MINNEAPOLIS (WCCO) – Two large studies conducted in the United States and China suggest that the temperature of the regional environment plays a role in shaping one’s personality.

The results of the studies, which were published Monday in the journal Nature Human Behavior, found that people across the two large, culturally diverse nations were generally more agreeable, emotionally stable and open to new experiences when they grew up in regions with ambient temperatures close to 72 degrees – the physiological comfort optimum.

159885219 Studies: People Who Grew Up In Warm Climates Are More Outgoing, Emotionally Stable

(credit: TIMOTHY A. CLARY/AFP/Getty Images)

The authors of the study say that the findings support that theory that those in areas closer to the comfort optimum are more encouraged to explore their outside environment, which thereby makes them more outgoing and willing to try new things.

Together, the two studies looked at more than 1.5 million people in thousands of cities across China and the U.S. The authors noted that the effects of ambient temperature appeared to have more of an effect on Chinese populations than American ones.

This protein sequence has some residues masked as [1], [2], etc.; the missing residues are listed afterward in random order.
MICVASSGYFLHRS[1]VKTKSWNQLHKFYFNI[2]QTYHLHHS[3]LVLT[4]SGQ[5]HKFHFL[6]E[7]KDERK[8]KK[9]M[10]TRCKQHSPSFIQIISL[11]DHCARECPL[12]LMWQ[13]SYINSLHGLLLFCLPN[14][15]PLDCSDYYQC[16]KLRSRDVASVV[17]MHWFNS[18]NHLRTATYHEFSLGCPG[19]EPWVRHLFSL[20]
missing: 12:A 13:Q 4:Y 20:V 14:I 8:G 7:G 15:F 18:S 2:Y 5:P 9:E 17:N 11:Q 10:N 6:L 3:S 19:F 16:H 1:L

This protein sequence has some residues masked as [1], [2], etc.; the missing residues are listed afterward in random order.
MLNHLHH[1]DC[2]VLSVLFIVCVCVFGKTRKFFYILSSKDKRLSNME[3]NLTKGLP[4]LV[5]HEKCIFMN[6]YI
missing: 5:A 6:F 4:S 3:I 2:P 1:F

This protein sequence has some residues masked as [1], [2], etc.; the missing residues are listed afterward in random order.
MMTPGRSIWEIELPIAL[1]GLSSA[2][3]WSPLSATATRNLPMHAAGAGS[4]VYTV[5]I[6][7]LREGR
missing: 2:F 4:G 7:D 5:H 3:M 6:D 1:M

In the Twin Cities, the average year-round temperature is about 45 degrees. Does this then explain why Minnesotans are characterized as cool to strangers and unable to show guests to the door? Probably not.

Indeed, the authors of the journal article sited another theory that people in cold environments seek “social warmth” to help regulate body temperature. They say a recent study found that that people in colder climates reported a broader variety of social ties than those who lived in warmer areas.

Looking to the future, the authors of the article say that climate change could affect the way personalities are formed across the globe.

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